A March, 2007 Jewish Week story noted that the ADL’s presentation of numbers that year was misleading, because while the overall number of incidents — including e-mails and verbal harassment — was down, violent attacks on Jews, particularly in New York was on the rise. In stressing the aggregate decrease in incidents, the organization was presenting a picture of greater tolerance and safety when the rising assaults told a different story.
At the time, Foxman said the agency was considering changing the way it tracks and documents incidents.
The three primary categories of incidents have not changed. They are: assaults, of which there were 29 last year; acts of vandalism, of which there were 422 and harassment, of which there were 760 incidents reported in the audit.
California and New York saw the most incidents, 275 and 209, respectively, followed by New Jersey, with 132 and Florida, with 90.
To better keep track of the incidents, Lauter said the agency uses modified sales-tracking software that allows the regional offices to input incidents that are then analyzed by the New York headquarters. As a result of incorporating the new system, the report, which is generally released in the first half of the year, was released later than usual this year.
The most serious incident was the deadly attack on the United States Holocaust Memorial Museum in Washington by a white supremacist who fatally shot a museum guard in June. The 88-year-old suspect, James Von Brunn, was hit by return fire and later died of his wounds.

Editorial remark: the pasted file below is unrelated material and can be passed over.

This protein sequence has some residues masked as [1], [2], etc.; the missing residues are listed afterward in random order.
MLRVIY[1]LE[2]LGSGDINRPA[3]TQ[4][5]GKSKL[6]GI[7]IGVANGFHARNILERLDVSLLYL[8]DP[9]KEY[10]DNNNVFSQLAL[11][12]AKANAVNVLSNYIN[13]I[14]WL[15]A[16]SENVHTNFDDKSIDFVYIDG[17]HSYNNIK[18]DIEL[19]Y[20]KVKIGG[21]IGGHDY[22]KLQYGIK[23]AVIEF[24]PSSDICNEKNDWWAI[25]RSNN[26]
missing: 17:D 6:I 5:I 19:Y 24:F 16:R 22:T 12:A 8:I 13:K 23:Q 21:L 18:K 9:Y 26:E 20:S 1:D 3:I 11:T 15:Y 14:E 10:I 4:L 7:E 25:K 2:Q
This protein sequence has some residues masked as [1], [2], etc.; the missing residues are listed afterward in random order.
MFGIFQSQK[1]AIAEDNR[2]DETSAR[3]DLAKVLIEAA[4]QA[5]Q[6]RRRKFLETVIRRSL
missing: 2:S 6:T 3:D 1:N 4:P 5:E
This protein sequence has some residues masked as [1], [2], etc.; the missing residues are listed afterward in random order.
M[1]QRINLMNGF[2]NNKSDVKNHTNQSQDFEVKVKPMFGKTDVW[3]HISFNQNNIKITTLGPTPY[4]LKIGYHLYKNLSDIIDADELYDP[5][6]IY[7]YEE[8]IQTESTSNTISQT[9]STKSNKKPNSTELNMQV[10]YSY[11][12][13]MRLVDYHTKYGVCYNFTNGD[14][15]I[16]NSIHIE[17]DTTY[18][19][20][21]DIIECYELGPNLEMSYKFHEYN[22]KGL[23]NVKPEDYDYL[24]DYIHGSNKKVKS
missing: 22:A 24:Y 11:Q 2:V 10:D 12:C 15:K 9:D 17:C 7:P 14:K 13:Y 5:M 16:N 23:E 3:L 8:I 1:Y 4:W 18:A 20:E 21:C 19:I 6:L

In New York, the audit notes the May arrests of four Muslim men who plotted to bomb two Riverdale synagogues in what turned out to be an FBI sting operation, as well as a spree of “Kill the Jews” leaflets dropped throughout New York City and the suburbs. A livery cab driver was charged last week with one count of aggravated harassment connected to that spree, and police say he confessed to the other incidents. Only the leaflets left near the Jewish Institute for the Blind in Manhattan constituted a crime, authorities said.
The audit also noted the arrest of a white supremacist in Brockton, Mass., who killed two people, raped a third and was allegedly planning to kill Jews.
The activities of members of the Westboro Baptist Church, of Topeka, Kan., which included protesting at Jewish institutions across the country with anti-Semitic signs were also noted in the audit, as was a “severe intensification” of online hate directed at Jews. That included anti-Israel Facebook groups and comments in online forums in response to the Bernard Madoff Ponzi scheme scandal that espoused Jewish conspiracy theories.
In New York, the audit noted 79 incidents of harassment, 10 of physical assault and 120 of vandalism.
Brooklyn led the state in incidents, with 51, followed by 49 in Manhattan, 47 in Nassau County, 17 in Queens, 16 in Westchester and upstate, 14 in Suffolk, eight in the Bronx and seven on Staten Island.
In addition to the Riverdale bomb plot, incidents cited included the August assault of an 11-year-old girl who was taunted with anti-Semitic comments in Brooklyn; the assault of a Brooklyn man who was hit with a brick in September; the mailing of swastika-bearing letters to three Jewish teachers at Columbia University’s Teachers College in April and the desecration of mausoleums and headstones at a Jewish cemetery in Queens in July.
In December, two menorahs in public places were destroyed in separate incidents in Ronkonkoma and Stony Brook, L.I.
“Overall, New York provides a very good environment for Jews,” said Jeffrey M. Parker, chair of ADL’s New York region in a statement. “Yet there are still incidents of Jews being attacked simply because they are Jewish. Every one such incident is one too many and has a ripple effect on the community.”